Brad Hardcastle: This game has been circled on everybody's calendar for quite sometime now, how excited do you think Baylor is for it to finally be here?
Shehan Jeyarajah: Despite the injuries on both sides, this is the most anticipated game of the season for Baylor fans, and it's not really that close. Baylor fans and TCU fans have been at each other's throats for over a year now, and the combined snub from the College Football Playoff did not help things.
There should be a strong Baylor contingent at the game on Friday and even more glued to their TVs at home. This game may have lost some of the luster, but this game matters to both fanbases, if for no other reason, than bragging rights for the next year.
Like TCU, Baylor has been bitten by the injury bug. Who is going to miss this game and who do you expect to fill in at their position?
At this moment, top two quarterbacks Seth Russell (neck) and Jarrett Stidham (leg) are out, while defensive tackle Beau Blackshear (knee) is doubtful. A whole host of other players are questionable, including running back Shock Linwood (Linwood has now been ruled out), defensive tackle Byron Bonds and safety Orion Stewart.
Of course, third-string quarterback Chris Johnson will step in at quarterback. With Blackshear likely out, Bonds should be able to step in and start after missing a couple weeks. If Linwood is not able to go, there will be a strong combined contingent between backups Johnny Jefferson, Devin Chafin and Terence Williams.
Last week, without a true defensive tackle in the lineup next to star Andrew Billings, the Bears ran primarily a 3-man front with Billings, Shawn Oakman and Jamal Palmer and a rushing linebacker. Baylor could still show some of that look if Bonds is limited.
Chris Johnson will be making his first career start on Friday, for those who don't know much about him, can you describe the skill set he has and the potential impact he can make this week?
Seeing Chris Johnson come in against Oklahoma State and throw two touchdowns was nothing short of surreal. This was a player that was moved to wide receiver during the offseason and was not expected to ever take meaningful snaps at quarterback. That said, his move had much more to do with Art Briles' opinions of Jarrett Stidham than a strike against Johnson. All of a sudden, Johnson is one of the hottest commodities in football.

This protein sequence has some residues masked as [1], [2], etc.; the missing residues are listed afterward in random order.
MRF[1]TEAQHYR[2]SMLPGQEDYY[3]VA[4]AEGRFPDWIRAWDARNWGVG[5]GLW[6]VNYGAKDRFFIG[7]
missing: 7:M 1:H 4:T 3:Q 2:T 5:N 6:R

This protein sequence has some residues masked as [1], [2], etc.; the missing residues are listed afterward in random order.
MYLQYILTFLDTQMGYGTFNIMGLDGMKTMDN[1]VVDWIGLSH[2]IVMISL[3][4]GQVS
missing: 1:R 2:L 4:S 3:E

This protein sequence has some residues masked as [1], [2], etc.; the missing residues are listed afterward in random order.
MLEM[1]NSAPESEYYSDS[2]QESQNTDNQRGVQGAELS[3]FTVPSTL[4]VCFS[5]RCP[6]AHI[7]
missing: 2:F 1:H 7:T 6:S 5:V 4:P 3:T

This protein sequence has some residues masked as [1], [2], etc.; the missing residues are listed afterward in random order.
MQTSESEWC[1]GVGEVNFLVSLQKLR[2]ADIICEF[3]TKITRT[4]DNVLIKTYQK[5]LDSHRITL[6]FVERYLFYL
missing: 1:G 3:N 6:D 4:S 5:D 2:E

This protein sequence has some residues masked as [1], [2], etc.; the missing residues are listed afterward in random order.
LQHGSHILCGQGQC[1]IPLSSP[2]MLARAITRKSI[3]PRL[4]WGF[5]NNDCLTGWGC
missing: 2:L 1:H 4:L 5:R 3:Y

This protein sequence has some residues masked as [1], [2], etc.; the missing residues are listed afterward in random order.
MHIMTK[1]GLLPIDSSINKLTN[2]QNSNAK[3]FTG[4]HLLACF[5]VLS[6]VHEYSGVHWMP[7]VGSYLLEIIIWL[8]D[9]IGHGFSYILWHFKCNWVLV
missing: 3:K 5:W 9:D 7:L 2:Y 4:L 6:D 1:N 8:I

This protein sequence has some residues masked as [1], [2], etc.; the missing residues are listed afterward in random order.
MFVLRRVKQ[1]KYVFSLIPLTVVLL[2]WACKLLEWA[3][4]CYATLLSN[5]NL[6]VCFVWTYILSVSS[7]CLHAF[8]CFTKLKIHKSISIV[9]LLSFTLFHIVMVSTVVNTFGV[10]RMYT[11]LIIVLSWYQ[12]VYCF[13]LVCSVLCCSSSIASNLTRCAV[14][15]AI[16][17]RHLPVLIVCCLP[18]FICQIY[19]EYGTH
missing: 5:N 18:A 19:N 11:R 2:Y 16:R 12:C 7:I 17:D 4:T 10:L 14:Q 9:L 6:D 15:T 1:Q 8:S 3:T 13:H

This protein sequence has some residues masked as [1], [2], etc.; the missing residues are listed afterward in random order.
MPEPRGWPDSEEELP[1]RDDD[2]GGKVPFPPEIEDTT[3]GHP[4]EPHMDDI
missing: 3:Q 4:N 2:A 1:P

The redshirt sophomore is not as gifted a passer as Seth Russell or Stidham, but brings a different dimension to the game with his feet. The key will be simplifying the game and trying to avoid sophomoric mistakes. If he can do that, Baylor has an excellent chance of walking away victorious.
Baylor's defense has been up and down all year, how do you think they will fair against TCU on the road?
It's a cop-out answer, but it depends on how TCU is able to play offense. When the Bears are able to make teams one-dimensional, they can be absolutely dominant. Last week against Oklahoma State, the Bears held OSU only eight total rushing yards on the day and effectively shut the Cowboy attack down.
TCU at its best has the ability to attack Baylor all over the field. However, we saw last week, the entire Horned Frog offense struggles when they cannot pass the ball effectively. Baylor has the ability to absolutely shut down either the pass or run. It struggles to do both at the same time, especially while hobbled. TCU's offense is much too good to totally shut down, but Baylor's defense should be ready to adjust for different looks.